This volume considers the relationship between the development of evolution and its historical representations by focusing on the so-called Darwinian Revolution. The very idea of the Darwinian Revolution is a historical construct devised to help explain the changing scientific and cultural landscape that was ushered in by Charles Darwin’s singular contribution to natural science. And yet, since at least the 1980s, science historians have moved away from traditional “great man” narratives to focus on the collective role that previously neglected figures have played in formative debates of evolutionary theory. Darwin, they argue, was not the driving force behind the popularization of evolution in the nineteenth century. This volume moves the conversation forward by bringing Darwin back into the frame, recognizing that while he was not the only important evolutionist, his name and image came to signify evolution itself, both in the popular imagination as well as in the work and writings of other evolutionists. Together, contributors explore how the history of evolution has been interpreted, deployed, and exploited to fashion the science behind our changing understandings of evolution from the nineteenth century to the present.

Biology and Epistemology

Biology and Epistemology PDF Author: Richard Creath
Publisher: Cambridge University Press
ISBN: 9780521597012
Category : Philosophy
Languages : en
Pages : 295

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Book Description
This book, first published in 2000, explores a range of diverse issues in the intersection of biology and epistemology.

The Correspondence of Charles Darwin:

The Correspondence of Charles Darwin: PDF Author: Charles Darwin
Publisher: Cambridge University Press
ISBN: 1108599605
Category : Science
Languages : en
Pages :

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Book Description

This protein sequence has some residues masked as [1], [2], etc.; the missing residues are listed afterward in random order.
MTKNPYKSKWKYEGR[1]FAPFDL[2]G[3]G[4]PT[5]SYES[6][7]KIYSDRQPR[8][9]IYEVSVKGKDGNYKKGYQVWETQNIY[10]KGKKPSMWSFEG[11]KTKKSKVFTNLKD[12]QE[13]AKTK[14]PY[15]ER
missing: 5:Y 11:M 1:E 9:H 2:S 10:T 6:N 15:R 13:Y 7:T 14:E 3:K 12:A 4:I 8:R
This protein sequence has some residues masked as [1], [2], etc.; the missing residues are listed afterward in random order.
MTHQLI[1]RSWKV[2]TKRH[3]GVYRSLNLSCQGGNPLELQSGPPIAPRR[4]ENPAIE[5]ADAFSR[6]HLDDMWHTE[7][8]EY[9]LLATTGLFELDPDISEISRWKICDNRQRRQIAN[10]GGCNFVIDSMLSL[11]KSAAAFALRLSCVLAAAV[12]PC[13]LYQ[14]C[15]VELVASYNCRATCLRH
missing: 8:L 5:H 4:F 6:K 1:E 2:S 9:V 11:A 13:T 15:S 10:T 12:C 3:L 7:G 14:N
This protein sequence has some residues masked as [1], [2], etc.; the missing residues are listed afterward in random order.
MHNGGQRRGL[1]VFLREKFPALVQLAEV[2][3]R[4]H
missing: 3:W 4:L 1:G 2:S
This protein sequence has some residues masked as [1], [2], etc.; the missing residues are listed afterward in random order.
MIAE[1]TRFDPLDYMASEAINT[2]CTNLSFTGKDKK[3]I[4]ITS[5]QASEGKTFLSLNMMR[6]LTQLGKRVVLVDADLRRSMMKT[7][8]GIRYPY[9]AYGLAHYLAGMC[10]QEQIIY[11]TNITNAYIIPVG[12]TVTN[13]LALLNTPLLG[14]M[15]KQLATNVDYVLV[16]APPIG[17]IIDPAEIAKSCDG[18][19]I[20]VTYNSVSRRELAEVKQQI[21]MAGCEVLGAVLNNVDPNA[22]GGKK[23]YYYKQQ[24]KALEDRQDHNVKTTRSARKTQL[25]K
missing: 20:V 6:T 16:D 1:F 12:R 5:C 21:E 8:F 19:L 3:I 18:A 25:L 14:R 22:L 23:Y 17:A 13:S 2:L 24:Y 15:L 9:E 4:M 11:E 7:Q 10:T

This volume is part of the definitive edition of letters written by and to Charles Darwin, the most celebrated naturalist of the nineteenth century. Notes and appendixes put these fascinating and wide-ranging letters in context, making the letters accessible to both scholars and general readers. Darwin depended on correspondence to collect data from all over the world, and to discuss his emerging ideas with scientific colleagues, many of whom he never met in person. The letters are published chronologically: volume 26 includes letters from 1878, the year in which Darwin with his son Francis carried out experiments on plant movement and bloom on plants. Francis spent the summer at a botanical research institute in Germany; and father and son exchanged many detailed letters about his work. Meanwhile, Darwin tried to secure government support for attempts by one of his Irish correspondents to breed a blight-resistant potato.

Darwin's Corals

Darwin's Corals PDF Author: Horst Bredekamp
Publisher: Walter de Gruyter GmbH & Co KG
ISBN: 3110680319
Category : Art
Languages : en
Pages : 128

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Book Description
To this day Charles Darwin’s evolutionary theory of the "survival of the fittest" has been visualized with the universal model of a tree of life. But early on in Darwin’s thinking the coral provided a fascinating alternative to the tree as a depiction of the evolution of the species. Horst Bredekamp shows how Darwin, a coral enthusiast and collector, found in it a more adequate illustration of evolution through natural selection: It grows anarchically in all directions and no longer upholds mankind as the "crown of creation." Using this example Darwin is proving himself to be both a destroyer and consummator of traditional natural philosophy. Since antiquity the coral had been a symbol of nature as a whole.